It is estimated that there are close to a million buy-to-let landlords in the UK and there are strict regulations which landlords must be aware of and adhere to.
Michelle Hayter, of our Dispute Resolution Team, says “Most residential tenancies are ‘assured shorthold tenancies’ and it is vitally important to have a detailed, written tenancy agreement setting out the rights and responsibilities of both landlord and tenant.”
The terms should include:
- The details of the property
- The length of the tenancy and rent obligations
- The landlord’s obligations to keep the property in good repair
- The behaviour of the tenant
- The procedure required to end the tenancy
- Securing the deposit
- All tenancy deposits must be properly protected in a relevant tenancy deposit scheme and certain information must be provided to the tenant within 30 days of receipt. If this does not happen the tenant can make a claim for a penalty payment which can be up to three times the amount of the original deposit paid.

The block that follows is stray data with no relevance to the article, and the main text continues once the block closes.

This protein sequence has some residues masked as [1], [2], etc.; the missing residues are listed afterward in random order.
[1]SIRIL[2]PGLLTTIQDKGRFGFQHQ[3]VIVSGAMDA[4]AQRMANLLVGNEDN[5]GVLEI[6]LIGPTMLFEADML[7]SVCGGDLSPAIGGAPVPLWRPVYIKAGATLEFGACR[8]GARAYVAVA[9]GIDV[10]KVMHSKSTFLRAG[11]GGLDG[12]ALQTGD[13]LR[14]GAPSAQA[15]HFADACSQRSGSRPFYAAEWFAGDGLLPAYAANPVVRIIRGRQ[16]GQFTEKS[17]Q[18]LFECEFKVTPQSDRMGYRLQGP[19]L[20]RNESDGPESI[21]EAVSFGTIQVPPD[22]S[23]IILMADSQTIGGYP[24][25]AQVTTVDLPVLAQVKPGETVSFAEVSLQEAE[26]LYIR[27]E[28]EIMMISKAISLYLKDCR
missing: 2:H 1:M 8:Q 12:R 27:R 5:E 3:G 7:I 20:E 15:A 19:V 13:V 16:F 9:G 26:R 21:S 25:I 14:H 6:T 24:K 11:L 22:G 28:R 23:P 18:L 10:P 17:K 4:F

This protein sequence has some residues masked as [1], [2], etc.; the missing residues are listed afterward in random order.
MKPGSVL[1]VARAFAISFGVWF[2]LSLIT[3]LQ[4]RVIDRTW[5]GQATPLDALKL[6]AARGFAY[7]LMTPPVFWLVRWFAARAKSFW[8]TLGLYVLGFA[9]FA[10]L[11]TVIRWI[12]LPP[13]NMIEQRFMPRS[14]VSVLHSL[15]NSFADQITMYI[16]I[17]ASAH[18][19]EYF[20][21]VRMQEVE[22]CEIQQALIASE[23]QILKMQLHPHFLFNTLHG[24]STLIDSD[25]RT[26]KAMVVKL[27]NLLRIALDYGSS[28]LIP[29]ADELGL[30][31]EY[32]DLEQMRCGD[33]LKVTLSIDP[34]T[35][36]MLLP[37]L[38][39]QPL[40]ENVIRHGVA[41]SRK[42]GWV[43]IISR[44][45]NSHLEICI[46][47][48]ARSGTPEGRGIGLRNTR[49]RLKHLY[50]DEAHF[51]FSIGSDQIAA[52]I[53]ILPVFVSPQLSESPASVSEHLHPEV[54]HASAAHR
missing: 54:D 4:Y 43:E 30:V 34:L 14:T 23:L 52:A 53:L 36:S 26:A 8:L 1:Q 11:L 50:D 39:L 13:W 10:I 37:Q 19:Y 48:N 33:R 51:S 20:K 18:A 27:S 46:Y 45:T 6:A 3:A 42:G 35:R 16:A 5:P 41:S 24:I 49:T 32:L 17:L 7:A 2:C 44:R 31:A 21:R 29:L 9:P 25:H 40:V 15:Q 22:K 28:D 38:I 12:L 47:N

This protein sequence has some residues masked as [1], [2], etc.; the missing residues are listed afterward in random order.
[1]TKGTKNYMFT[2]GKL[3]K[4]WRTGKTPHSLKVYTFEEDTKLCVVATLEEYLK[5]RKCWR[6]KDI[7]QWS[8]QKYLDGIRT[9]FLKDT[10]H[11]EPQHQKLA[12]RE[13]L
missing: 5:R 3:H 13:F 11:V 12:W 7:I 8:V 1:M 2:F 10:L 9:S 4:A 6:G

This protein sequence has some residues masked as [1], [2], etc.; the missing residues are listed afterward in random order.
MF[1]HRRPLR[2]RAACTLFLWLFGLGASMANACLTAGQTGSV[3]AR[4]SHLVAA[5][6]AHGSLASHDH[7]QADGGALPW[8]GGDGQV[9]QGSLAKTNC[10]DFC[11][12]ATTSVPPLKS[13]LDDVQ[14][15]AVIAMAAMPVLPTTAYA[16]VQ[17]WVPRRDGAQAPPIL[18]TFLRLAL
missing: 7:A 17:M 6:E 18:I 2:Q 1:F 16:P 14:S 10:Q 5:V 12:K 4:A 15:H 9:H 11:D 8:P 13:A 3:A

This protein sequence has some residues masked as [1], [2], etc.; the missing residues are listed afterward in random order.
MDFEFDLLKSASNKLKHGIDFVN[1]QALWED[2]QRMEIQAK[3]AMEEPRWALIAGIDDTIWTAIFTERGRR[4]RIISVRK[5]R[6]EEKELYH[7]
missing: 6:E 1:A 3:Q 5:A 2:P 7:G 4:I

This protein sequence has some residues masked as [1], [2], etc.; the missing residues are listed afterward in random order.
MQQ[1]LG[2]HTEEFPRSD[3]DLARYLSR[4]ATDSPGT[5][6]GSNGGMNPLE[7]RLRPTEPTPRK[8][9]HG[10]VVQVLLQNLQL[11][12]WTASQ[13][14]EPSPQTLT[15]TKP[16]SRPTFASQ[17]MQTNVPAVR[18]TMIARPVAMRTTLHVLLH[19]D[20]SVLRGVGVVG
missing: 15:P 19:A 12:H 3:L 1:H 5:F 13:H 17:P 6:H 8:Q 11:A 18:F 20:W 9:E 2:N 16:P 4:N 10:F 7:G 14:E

A landlord has very specific obligations which are set out in legislation to keep a property in good repair and is liable to claims from the tenant if that is not done. It is advisable to deal with issues raised by tenants promptly as disrepair claims can be very costly.
- A landlord is not entitled to retake possession by locking the tenant out – including cases of rental arrears
- A court order and thereafter a court bailiff is required to evict a tenant if they do not move out voluntarily
- Evicting a tenant without a court order/bailiff can result in a claim for unlawful eviction and lead to criminal prosecution of the landlord and a claim for compensation
There are many more regulations concerning fire resistant furniture, gas safety certificates, electrical wiring etc.
For a free initial chat, please call 01202 499255 and Michelle will be happy to discuss any questions that you may have.